Space is at a premium under there, so your hands may suffer from contact with the brackets in the area.
I removed my driver's seat, in deference to my back and this turned out to be a good idea.
When re-installing the pivot pin between the pedal and the MC, run some fishing line (monofiliment) through the cotter pin hole and feed it through the MC and pedal holes. Then pull the ends of the line and the pivot pin will slide into place. Again, installing the pivot pin is hindered by the lack of working room.
Go ahead and replace the brake fluid supply line with new hose while you can.
A kitchen baster does a dandy job removing the excess fluid from the reservoir.
John is right that re-installing the pin connecting the pedal and the master cylinder yoke is a royal pain due to tight access.
This may be a pointless suggestion, but I'll try it anyway. Here and now, without benefit of recently doing the job, you might examine _whether_ leaving the pedal pivot bolt out (pedal loose and hanging) would help in reconnecting the M.C. to the pedal. It is _possible_ that inserting the final pin would become trivial, and that the pedal pivot bolt would still be easy to replace because you hold the huge mechanical advantage of having the pedal itself to grab. Just musings and after-thoughts, which might not be useful. I hope these pics are useful to you from the manual. I hope it's OK to post them, too.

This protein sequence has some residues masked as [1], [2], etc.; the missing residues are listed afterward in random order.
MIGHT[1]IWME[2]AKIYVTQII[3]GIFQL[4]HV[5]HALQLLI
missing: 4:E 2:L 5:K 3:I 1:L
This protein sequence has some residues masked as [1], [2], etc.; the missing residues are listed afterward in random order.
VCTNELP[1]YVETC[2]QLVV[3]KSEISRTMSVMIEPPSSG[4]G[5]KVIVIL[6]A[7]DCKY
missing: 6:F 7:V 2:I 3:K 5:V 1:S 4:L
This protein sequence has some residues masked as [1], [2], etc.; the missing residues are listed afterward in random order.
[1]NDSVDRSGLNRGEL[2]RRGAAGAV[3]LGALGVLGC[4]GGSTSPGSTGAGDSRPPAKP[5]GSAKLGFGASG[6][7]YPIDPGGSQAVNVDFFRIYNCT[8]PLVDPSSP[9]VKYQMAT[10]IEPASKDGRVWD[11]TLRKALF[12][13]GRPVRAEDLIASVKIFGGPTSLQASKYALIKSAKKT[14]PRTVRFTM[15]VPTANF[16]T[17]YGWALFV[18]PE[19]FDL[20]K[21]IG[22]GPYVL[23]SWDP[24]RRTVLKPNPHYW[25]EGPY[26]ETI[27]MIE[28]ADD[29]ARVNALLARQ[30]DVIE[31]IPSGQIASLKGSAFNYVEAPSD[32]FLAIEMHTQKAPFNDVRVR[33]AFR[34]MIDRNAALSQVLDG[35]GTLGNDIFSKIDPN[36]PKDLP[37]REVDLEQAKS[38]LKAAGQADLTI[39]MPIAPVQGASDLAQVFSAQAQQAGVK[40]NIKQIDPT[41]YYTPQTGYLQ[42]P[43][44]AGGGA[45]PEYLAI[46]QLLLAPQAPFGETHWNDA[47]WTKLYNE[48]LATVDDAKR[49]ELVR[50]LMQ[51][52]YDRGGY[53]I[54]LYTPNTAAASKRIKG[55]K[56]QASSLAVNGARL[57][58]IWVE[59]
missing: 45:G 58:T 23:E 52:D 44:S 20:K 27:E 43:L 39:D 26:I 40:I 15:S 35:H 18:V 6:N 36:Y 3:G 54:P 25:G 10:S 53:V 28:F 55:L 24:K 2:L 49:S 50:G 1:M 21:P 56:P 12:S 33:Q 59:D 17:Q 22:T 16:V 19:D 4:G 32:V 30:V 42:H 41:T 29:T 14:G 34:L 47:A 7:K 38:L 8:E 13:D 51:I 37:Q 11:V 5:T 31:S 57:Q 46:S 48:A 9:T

When I replaced my MC I removed the damper and used the Motive power bleeder to bleed the air out of the system. One thing that I wished I had done is vacuumed the carpet before I started working. The contortions required to replace the MC meant that I was picking sand and gravel out of my hair, elbows, ect.
I've always done it the way I bleed brakes: have someone in the driver's seat press the pedal while I loosen the bleed screw on the slave cylinder (at the bell housing). Then close the bleed screw and pull the clutch pedal back up. Yes, with the 164 clutch, you may have to manually pull the pedal back up. As I recall, there is not a positive return unless the clutch pressure plate is pushing back to get over a dead spot in the mechanism. You do need to watch the fluid reservoir level, just as for bleeding brakes.
If you have a pressure bleeder, it should work just fine hooked to the slave cylinder and pushing fluid back into the system. The fluid will find its way into the reservoir, and you only need to keep from overfilling and spilling brake fluid onto everything.
Incidentally, if anyone finds this thread in the future and has a right-hand-drive 164, don't be put off. The job is much easier with RHD because the master cylinder is on the bulkhead (firewall), about halfway down the clutch pedal. I included pictures for RHD in my thread.
On my 164, master cylinder piston 'stuck' in (did not come out when pedal raised) so a sharp squeeze of the slave cylinder was required (as I posted on the other thread).
I hope to actually finally get this/these project(s) "off the ground" and actually onto the work bench.